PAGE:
Winter forecast a cloudy one
Post Independent Staff
As the nights get colder and the mountaintops hold a slim white suggestion of the coming season, some folks can’t help but ponder just how this winter will stack up.
To quell these musings, the National Weather Service on Thursday released its first long-range winter forecast of the season.
But those looking for specifics are going to have to wait.
“It’s not a clear picture right now,” NWS Climate Prediction Center chief operations branch meteorologist Ed O’Lenic said. “We’re updating our forecast and we’ll be issuing another one on Nov. 20.”
According to the center’s models, the entire state has “equal chances” of being warmer than normal, colder than normal, wetter than normal and drier than normal.
It could be a lot worse.
Much of the West – including much of New Mexico and part of Utah – is expected to be warmer than normal this winter, and drought conditions in much of the West are expected to persist or even worsen.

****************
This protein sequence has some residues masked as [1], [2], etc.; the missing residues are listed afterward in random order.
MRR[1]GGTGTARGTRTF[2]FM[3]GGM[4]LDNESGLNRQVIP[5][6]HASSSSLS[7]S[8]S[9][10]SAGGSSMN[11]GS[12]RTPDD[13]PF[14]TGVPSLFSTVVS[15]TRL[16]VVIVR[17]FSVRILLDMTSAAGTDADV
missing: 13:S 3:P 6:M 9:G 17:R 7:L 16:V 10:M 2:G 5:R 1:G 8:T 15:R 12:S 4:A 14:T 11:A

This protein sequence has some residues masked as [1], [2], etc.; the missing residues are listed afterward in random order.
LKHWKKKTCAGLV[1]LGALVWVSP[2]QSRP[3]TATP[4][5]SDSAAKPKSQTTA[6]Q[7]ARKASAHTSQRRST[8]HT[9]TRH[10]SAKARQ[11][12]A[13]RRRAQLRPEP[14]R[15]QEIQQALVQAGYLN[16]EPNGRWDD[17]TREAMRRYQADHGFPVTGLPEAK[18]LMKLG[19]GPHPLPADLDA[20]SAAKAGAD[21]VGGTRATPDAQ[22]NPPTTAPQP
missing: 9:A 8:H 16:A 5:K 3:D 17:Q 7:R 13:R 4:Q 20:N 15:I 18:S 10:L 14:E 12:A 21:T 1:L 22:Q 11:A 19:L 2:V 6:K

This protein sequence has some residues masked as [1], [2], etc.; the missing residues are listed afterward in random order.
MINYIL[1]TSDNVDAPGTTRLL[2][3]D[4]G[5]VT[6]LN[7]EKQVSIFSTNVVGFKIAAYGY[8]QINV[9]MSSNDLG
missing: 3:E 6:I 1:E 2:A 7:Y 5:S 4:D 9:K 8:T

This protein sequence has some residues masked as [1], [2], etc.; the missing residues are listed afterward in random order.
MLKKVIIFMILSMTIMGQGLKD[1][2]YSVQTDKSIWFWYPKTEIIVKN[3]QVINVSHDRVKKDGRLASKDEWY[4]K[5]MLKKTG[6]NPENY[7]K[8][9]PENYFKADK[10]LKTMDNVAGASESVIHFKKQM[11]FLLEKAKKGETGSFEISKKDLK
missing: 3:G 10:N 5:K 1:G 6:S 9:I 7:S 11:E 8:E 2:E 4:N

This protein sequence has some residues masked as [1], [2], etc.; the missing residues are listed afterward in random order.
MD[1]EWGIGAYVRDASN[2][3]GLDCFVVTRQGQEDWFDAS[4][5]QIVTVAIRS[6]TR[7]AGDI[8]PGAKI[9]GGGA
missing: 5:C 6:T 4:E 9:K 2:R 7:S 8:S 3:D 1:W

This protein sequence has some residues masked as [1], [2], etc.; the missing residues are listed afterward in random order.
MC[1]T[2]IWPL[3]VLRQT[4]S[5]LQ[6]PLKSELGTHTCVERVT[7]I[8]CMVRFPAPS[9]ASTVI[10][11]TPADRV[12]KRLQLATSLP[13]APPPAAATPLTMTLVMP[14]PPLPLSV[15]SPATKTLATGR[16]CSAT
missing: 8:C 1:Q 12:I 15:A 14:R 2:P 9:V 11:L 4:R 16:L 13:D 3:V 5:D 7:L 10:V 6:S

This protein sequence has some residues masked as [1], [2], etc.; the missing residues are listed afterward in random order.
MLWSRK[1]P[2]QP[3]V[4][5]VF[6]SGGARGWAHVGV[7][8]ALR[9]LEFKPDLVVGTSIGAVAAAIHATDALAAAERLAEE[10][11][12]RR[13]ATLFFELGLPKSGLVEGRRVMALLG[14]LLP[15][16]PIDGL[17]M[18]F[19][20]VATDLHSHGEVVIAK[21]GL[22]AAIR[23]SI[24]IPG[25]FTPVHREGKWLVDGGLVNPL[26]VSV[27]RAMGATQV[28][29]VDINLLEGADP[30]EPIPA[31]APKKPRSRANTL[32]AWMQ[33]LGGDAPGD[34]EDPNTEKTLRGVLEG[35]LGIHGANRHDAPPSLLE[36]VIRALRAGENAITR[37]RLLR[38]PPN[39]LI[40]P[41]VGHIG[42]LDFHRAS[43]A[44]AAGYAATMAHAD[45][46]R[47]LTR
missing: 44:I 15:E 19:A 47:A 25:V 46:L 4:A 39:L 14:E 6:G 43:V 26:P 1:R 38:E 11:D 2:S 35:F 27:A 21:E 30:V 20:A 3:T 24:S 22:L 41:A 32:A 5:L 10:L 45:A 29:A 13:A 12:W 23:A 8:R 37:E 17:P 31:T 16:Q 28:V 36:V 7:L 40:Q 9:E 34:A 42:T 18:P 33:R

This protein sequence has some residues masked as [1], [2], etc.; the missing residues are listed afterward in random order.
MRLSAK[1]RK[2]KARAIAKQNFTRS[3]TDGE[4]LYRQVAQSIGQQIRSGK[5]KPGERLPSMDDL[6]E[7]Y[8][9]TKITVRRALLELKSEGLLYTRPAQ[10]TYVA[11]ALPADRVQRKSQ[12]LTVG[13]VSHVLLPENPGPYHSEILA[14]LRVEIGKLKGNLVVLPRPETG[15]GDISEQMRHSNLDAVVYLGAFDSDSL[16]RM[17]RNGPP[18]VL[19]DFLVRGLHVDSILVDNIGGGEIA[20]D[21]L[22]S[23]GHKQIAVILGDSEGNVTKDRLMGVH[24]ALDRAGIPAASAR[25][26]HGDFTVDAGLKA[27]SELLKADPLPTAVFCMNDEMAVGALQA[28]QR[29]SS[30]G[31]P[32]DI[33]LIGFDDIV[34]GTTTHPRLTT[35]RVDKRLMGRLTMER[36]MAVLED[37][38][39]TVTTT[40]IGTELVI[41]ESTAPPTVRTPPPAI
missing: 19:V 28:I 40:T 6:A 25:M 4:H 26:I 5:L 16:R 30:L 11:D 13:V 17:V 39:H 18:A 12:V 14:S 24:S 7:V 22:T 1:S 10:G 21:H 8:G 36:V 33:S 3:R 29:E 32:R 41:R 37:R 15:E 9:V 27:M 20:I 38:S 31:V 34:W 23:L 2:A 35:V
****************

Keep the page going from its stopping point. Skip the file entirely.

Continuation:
As for precipitation, most of Texas and surrounding states is forecast to be wetter than normal, while the rest of the country, again, has equal chances of being wetter or drier than normal.
O’Lenic said it was tough to make a solid prediction so early in the season because his briefing materials were literally all over the map.
“Some predicted it to be dry in Colorado, some wet, and some were up in the air,” he said. “It’s a little bit early.”
Maybe the 2004 Old Farmer’s Almanac can give powderhounds a better idea of what to expect.
According to the almanac’s summary for the Rocky Mountains, “Winter will be quite a bit milder than normal. Temperatures will average 3 to 5 degrees above normal. Despite relatively mild temperatures on average, it will be cold in early to mid-November, late December and early February.”
Then the news nobody in the West wants to hear:
“Expect a drier than normal winter with below-normal snowfall. Precipitation will be 30 to 50 percent below normal.”
But before packing those skis away for the winter, take heart. The almanac called for below-average snowfall last year and Colorado’s Central Mountains had slightly above-average snowfall by the time the cold weather broke.
Contact Greg Masse: 945-8515, ext. 511
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